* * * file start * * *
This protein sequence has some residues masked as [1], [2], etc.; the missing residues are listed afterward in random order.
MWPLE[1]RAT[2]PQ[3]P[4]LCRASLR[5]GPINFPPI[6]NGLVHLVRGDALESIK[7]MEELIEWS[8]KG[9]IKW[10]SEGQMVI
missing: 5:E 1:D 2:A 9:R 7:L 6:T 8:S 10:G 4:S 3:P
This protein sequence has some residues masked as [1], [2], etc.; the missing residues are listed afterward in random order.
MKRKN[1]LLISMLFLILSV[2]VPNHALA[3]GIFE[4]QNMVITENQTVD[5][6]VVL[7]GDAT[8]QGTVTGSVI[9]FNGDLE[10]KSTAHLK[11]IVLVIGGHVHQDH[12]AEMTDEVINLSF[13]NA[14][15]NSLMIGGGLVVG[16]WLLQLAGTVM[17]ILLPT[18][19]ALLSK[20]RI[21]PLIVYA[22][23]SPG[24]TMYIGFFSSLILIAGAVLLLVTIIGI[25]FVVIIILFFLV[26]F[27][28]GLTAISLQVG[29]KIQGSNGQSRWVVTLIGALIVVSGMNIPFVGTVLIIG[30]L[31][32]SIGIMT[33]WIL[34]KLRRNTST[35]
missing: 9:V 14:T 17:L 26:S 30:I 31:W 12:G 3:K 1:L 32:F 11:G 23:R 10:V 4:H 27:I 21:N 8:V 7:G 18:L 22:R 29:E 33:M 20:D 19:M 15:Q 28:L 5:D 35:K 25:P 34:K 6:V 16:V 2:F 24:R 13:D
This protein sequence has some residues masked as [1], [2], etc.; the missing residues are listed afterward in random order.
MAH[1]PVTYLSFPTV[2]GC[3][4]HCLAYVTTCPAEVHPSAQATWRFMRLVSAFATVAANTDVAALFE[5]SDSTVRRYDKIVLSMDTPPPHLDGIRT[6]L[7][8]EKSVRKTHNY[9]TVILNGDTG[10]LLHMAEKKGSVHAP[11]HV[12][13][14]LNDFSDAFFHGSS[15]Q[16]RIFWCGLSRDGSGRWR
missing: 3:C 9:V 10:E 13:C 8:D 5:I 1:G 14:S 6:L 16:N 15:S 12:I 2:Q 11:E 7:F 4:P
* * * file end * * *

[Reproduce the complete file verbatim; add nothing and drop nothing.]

This protein sequence has some residues masked as [1], [2], etc.; the missing residues are listed afterward in random order.
MWPLE[1]RAT[2]PQ[3]P[4]LCRASLR[5]GPINFPPI[6]NGLVHLVRGDALESIK[7]MEELIEWS[8]KG[9]IKW[10]SEGQMVI
missing: 5:E 1:D 2:A 9:R 7:L 6:T 8:S 10:G 4:S 3:P
This protein sequence has some residues masked as [1], [2], etc.; the missing residues are listed afterward in random order.
MKRKN[1]LLISMLFLILSV[2]VPNHALA[3]GIFE[4]QNMVITENQTVD[5][6]VVL[7]GDAT[8]QGTVTGSVI[9]FNGDLE[10]KSTAHLK[11]IVLVIGGHVHQDH[12]AEMTDEVINLSF[13]NA[14][15]NSLMIGGGLVVG[16]WLLQLAGTVM[17]ILLPT[18][19]ALLSK[20]RI[21]PLIVYA[22][23]SPG[24]TMYIGFFSSLILIAGAVLLLVTIIGI[25]FVVIIILFFLV[26]F[27][28]GLTAISLQVG[29]KIQGSNGQSRWVVTLIGALIVVSGMNIPFVGTVLIIG[30]L[31][32]SIGIMT[33]WIL[34]KLRRNTST[35]
missing: 9:V 14:T 17:L 26:S 30:I 31:W 12:G 3:K 1:L 32:F 11:G 23:R 10:V 4:H 27:I 21:N 8:V 7:G 18:L 22:R 29:E 33:M 20:D 19:M 15:Q 28:L 5:D 35:K 25:P 34:K 6:V 16:V 2:F 24:R 13:D
This protein sequence has some residues masked as [1], [2], etc.; the missing residues are listed afterward in random order.
MAH[1]PVTYLSFPTV[2]GC[3][4]HCLAYVTTCPAEVHPSAQATWRFMRLVSAFATVAANTDVAALFE[5]SDSTVRRYDKIVLSMDTPPPHLDGIRT[6]L[7][8]EKSVRKTHNY[9]TVILNGDTG[10]LLHMAEKKGSVHAP[11]HV[12][13][14]LNDFSDAFFHGSS[15]Q[16]RIFWCGLSRDGSGRWR
missing: 3:C 9:V 10:E 13:C 8:D 5:I 1:G 14:S 6:L 16:N 15:S 12:I 2:Q 11:E 7:F 4:P